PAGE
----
Houston Calling

Weekend of rock

May 28th, 2004 · No Comments

Long weekend. A lot of shows. Here’s what’s going on this weekend around Houston.

Drop Trio (Funk Jazz Friday) @ Brasil
The Deathray Davies @ Rudyard’s
Arthur Yoria, Pale, Libra 3, and The Cameron Dezen Band @ Fitzgerald’s
Supagroup, Poor Dumb Bastards, and Ghost Shark @ The Axiom
Avendale, South 59, Black Box Originals, Barely Blind, and Sadbert @ Fat Cat’s
Marco V, Randall Jones, Kelly Hertz, and Sean Carnahan @ Clark’s
Element Eighty, Straightbent, and Sevrin @ The Engine Room
Todd Rundgren @ Club V (Verizon Wireless)
Honky Tonk Heroes @ Walter’s on Washington
The StoneKings @ Froggie’s Saloon (13845 Cypress North Houston)

Quintron + Miss Pussycat, Animals of the Bible, The Entertainment System, and Danseparc @ Fat Cat’s
Robb’s Metalworks Houston Showcase, featuring Tri-Seven-Kru, Yuna, Paegan, Full Circle, Shallow Grave, and Six Past Hell @ Cryolab
Satin Hooks, The Drunks @ The Axiom
A Perfect Circle and Burning Brides @ The Woodlands
Noise Ratchet, Squad Five-0, goneblind, and Firekills @ The Engine Room
One Umbrella, Chim Charoo, and Vertigo Blue @ Super Happy Fun Land
A Wilhelm Scream, Near Miss, and Latham @ Walter’s on Washington
Greg Wood @ Rudyard’s
Pilot Radio @ The SideCar Pub
The StoneKings @ Al’s Sports Bar

Scattered Pages @ The Ginger Man (in Rice Village)
Bonfire Madigan, Annie Lin & Henna Chou @ Aurora Picture Show (800 Aurora)
Nikki Texas-NTX, Dead Roses, and Organ Failure @ Super Happy Fun Land
Nimbus, Awake, Arizenme, Dark Flame, Outbreak, Makeshift, and Idleminds @ The Engine Room
Bonnie “Prince” Billy, Brightblack, and Black Nasty @ The Orange Show (2402 Munger)

Bonnie “Prince” Billy, Brightblack, and Black Nasty @ The Orange Show
Memorial Day Fest, featuring The Black Halos, Haste, Drunken Thunder, Calico System, and 1208 @ The Axiom

I watched a great show about the music industry on PBS last night. The Way The Music Died is an interesting look at how media conglomerates and big business have destroyed the integrity of the business and how it’s tougher than ever for artists to “break out.”

Basically, like everything else these days, it’s all about money. If you’re in a band on a major label, you have to bring in profits for the company or you’re out. It’s sad. It blamed a large part of it on the rise of CDs in the eighties. People started replacing their worn-out vinyl, which gave large companies and investors the impression the music business was booming. So companies invested, bought out the labels (many of which were started by people who actually loved and were into music). All of sudden, sales start declining (for various reasons) and the companies that own the labels now–in business to make money, not music–start looking for ways to get big sales.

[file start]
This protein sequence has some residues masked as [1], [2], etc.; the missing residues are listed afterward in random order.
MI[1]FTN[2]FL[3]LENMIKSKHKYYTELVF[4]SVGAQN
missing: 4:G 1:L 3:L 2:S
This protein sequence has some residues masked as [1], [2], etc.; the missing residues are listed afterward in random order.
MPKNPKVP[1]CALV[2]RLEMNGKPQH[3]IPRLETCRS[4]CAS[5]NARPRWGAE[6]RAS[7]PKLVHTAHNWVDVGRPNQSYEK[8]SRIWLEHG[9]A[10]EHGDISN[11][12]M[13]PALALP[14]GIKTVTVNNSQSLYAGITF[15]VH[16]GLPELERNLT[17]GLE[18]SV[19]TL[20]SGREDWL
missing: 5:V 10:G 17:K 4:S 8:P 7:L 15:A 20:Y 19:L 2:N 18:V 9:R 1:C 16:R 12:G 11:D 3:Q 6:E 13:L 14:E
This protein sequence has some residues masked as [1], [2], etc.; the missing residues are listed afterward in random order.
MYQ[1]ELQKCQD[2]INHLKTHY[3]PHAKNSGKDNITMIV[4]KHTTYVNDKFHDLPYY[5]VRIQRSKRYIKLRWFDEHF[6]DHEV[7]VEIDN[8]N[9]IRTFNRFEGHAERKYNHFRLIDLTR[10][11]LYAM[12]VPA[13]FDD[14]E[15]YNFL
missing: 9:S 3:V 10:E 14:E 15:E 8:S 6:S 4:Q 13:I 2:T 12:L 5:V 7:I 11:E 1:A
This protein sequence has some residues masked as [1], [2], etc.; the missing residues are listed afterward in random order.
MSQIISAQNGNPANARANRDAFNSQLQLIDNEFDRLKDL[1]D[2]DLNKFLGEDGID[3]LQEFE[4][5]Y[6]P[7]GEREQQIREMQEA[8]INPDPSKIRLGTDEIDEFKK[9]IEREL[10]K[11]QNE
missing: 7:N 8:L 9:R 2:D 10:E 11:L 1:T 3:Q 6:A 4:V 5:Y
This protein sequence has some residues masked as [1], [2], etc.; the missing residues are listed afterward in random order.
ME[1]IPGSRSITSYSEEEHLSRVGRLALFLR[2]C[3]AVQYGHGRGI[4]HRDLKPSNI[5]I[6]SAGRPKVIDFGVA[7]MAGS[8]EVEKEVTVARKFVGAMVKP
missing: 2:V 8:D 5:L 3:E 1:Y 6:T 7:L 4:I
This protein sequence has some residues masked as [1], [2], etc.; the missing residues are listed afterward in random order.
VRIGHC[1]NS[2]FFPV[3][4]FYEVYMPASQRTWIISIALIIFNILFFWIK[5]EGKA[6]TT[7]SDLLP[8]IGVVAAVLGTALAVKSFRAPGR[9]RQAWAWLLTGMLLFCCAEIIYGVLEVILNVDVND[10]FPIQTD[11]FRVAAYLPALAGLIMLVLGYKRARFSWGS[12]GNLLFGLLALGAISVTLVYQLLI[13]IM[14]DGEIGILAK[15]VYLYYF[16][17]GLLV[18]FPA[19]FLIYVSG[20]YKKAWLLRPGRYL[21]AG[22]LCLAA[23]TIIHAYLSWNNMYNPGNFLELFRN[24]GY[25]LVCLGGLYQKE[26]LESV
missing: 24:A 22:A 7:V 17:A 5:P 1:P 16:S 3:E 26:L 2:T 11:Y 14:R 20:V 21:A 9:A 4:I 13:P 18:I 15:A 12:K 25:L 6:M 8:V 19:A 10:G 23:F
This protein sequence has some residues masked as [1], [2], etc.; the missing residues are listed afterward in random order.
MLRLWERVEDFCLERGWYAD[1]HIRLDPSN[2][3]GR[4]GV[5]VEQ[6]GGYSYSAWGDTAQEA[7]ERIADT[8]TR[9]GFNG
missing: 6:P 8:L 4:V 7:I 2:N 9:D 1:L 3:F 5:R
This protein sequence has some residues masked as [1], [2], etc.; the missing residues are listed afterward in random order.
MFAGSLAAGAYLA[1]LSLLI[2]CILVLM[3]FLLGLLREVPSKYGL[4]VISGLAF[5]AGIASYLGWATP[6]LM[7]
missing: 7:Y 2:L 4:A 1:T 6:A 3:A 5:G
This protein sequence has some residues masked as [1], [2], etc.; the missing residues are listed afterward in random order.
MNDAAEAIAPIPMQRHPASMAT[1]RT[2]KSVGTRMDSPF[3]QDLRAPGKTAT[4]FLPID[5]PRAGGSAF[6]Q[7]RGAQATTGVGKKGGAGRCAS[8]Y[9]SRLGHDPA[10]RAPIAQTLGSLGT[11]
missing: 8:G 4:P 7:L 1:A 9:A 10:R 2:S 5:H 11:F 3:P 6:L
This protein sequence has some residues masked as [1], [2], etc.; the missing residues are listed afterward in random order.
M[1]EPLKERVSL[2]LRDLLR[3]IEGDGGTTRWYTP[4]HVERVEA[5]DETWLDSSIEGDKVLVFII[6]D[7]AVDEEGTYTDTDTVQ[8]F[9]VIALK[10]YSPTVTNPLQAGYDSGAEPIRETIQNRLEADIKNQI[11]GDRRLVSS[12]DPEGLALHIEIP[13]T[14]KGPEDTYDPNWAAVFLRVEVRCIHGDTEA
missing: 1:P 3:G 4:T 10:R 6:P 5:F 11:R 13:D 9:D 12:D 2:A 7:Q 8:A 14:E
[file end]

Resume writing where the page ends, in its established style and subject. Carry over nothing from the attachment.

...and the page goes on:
The deregulation of radio, which gave Clear Channel the ability to become what it has, was also discussed. There was a time when you had a DJ somewhere would/could play new music by bands no one had ever heard of and the artists could sells records solely based on the results of one city. Now, DJs are told what to play and there is essentially no way a smaller, less-known artist can make it without the hype and major label machine of publicists, marketing, A&R, etc.

Musician David Crosby, who has nothing to lose at this stage in his career, had some interesting things to say. He said, among other things, that MTV ruined music by putting the focus on looks rather than talent.

“That was a terrible blow to music,” he said, “because now you’ve got all these people who look great and can’t write, sing, or play.

As her latest video clip was played, Crosby said, “It doesn’t matter that Britney Spears has nothing to say, and is about as deep as a birdbath.” It really drove his point home. It was classic.

I also found it fascinating that a guy from RCA said that in 2004, they have three records that they count as their big albums of the year. Three? Out of the hundreds of bands they probably have on their roster, they only consider three to be worth calling “big”? Pathetic.

One was Velvet Revolver, which is a “supergroup” consisting of former members of Guns’N’Roses and Stone Temple Pilots. Sad thing is, the record company doesn’t really care that these guys have sold millions in the past. That was then, this is now. RCA is gambling that this “project” (and yes, the rep called it a project) works for them. He called it the “most important” project of the first seven months of 2004 for the label. So if it bombs, I doubt they’ll get another chance.

Part of me wants to not buy the album just so the label won’t get any of the money. It’s a catch-22, really. Unfortunately, I respect the musicians (well, Duff McKagan at least) enough to contribute my $12 or whatever. I have enjoyed the music of both groups (especially GNR) over the years and am glad they are getting the chance to put out more music. I hope it pays off for them, although I wish they would have done it on their own. Maybe next time.

Here is a great interview with Duff and drummer Matt Sorum. There is a lot of great information on the music industry at this website. Very informative.

Also, tonight is the official opening of The Speakeasy, which is located at 110 Main Street. Enjoy.

Now Playing in My iPOD: The PleasedDon’t Make Things

Tags: Music